If you've moved to America from another country you will understand how difficult it is to get a credit card without a credit history. Luckily there are businesses out there that is here to help! Some will even assist you based on your home-country credit score (even if you didn't realize you had one) which will help you build credit more quickly and have access to more money when you need it!
I've written a lot about banking and credit for the simple reason that it's an important (and somewhat difficult) element of moving to America and knowing how to do it effectively has led me to have a credit score that let me rent an apartment and hold a number of credit cards; whereas friends of mine are unable to do either.
So what are your options when you're looking to start on the credit journey and get your first credit card in America? Well luckily, I'm here to tell you that you do have a few options:
New/First Credit Card Option 1: Secured credit cards
One way to build a credit score and ultimately get a credit card is a “Secured Credit Card”. Effectively, it’s a card that has been prepaid and “secured” by a cash deposit.
As an example, you could deposit with the bank $500 that you will no longer have access to and they give you a $500 secured credit card. This card operates just as if it were a “real” credit card, but they hold the money to keep their loan of $500 to you secure (the name is genius).
These are provided by your bank and you just have to walk into a branch once you've got a bank account already and ask them for one of these cards. They'll likely be eager to help and the process shouldn't be too difficult at all.
Use it often, use the tips below in maintaining a good credit score, and you'll be well on your way! The key is to keep paying this one off as much as possible because your credit limit is going to be low. Keeping your “usage” (see below) low is going to be your best bet.
First Credit Card Option 2: Nova Credit
Nova Credit offers a service that helps move your credit score from your home country (yep, turns out even if you didn't know it, your banks were keeping tally) and translates that into a score in the United States (you now have “international credit”)!
What does this mean? It means that with Nova Credit, you can get your first credit card through their system. They've got a whole array of options and it's growing every day. I've personally pulled my credit data over from Australia and it's helped me get the ball rolling in the early days of my time in the United States!
Once you've signed up and they've worked out who you are, you get to pick from a range of their partners to find a card that actually works for you.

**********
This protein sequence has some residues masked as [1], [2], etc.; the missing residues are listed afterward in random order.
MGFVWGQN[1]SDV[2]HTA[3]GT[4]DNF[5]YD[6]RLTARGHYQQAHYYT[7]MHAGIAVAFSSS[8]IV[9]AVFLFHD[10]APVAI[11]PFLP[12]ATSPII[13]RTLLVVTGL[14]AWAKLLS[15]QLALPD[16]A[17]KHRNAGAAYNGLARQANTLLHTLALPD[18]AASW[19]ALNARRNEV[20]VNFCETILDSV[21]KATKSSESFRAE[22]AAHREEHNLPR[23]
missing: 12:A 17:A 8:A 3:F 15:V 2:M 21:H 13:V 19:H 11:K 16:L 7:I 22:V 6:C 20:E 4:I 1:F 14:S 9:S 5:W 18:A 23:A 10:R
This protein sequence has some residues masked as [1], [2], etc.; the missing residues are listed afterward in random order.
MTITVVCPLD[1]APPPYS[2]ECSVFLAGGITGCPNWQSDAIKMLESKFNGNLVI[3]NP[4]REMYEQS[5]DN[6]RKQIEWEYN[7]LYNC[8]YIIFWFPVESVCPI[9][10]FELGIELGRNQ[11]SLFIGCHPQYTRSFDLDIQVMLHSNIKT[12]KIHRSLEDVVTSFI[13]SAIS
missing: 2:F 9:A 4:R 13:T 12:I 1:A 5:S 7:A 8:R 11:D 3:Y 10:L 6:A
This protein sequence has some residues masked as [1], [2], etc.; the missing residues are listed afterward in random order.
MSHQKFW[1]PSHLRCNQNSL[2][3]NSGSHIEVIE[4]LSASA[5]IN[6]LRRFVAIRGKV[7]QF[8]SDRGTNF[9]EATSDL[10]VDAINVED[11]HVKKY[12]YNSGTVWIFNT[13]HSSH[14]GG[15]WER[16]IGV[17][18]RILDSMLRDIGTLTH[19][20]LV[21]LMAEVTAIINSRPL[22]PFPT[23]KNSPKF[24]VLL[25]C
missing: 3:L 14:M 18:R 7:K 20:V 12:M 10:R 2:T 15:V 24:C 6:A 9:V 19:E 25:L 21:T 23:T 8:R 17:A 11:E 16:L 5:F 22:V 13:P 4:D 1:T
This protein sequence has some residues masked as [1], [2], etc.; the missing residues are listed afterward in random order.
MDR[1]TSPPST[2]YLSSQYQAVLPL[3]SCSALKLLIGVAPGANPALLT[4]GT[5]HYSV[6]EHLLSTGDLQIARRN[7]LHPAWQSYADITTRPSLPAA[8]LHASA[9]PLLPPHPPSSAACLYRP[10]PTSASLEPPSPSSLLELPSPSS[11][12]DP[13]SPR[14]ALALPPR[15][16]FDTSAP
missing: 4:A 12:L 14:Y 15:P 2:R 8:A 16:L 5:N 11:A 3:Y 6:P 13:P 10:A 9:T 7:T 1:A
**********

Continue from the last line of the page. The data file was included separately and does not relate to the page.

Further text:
The best bit? You can skip the secured credit cards, you can skip all the slow-building, and jump right to a card with a good credit limit that actually does some work for you!
Option 3: Talk to your bank about your credit options
Banks and credit card companies here are desperately competitive and will try to get your business in any way they can.
Describe your situation, and you never know, you might get lucky! American Express has also been known to give out credit cards more easily than some of the other banks. Here’s another link, that gives me a little credit if you do sign up!
Important things to remember when getting a credit card and building credit
Your credit score depends HEAVILY on a number of things:
- Building credit as early as possible (“age of credit history”) is important (longer = better, and this only applies to credit accounts, not checking/savings);
- If someone asks for a “Hard pull” or “Hard inquiry” on your credit, really be sure that it is essential. It effectively means they want more than just a number, and every time someone does this, it affects your score negatively (slightly);
- Credit utilization basically refers to the percentage of credit you are using of what you have available. You want to keep that below 10% where you can (e.g. If you have a $500 credit limit, only use $50 of it);
- On that, it’s also relevant how many credit facilities you have. You want to keep it relatively low, but everyone will have a different opinion of what is ideal here (I would suggest ~3).
- On-time payment history is essential. Don’t be late on any money you owe for any reason;
- The number of bad marks against your credit. Pay your bills, on-time, and frequently; and
- Your income does play a part and obviously, this one isn’t as easy. In very short: The more money you earn, the higher amount of debt you’re basically allowed.
Of supreme importance though: Do not ever be late paying your credit off, or it will severely damage your credit, and fast!
Also remember to look up the fee schedule, terms, and conditions of the card you're applying for. You don't want to be bitten when it comes time to pay.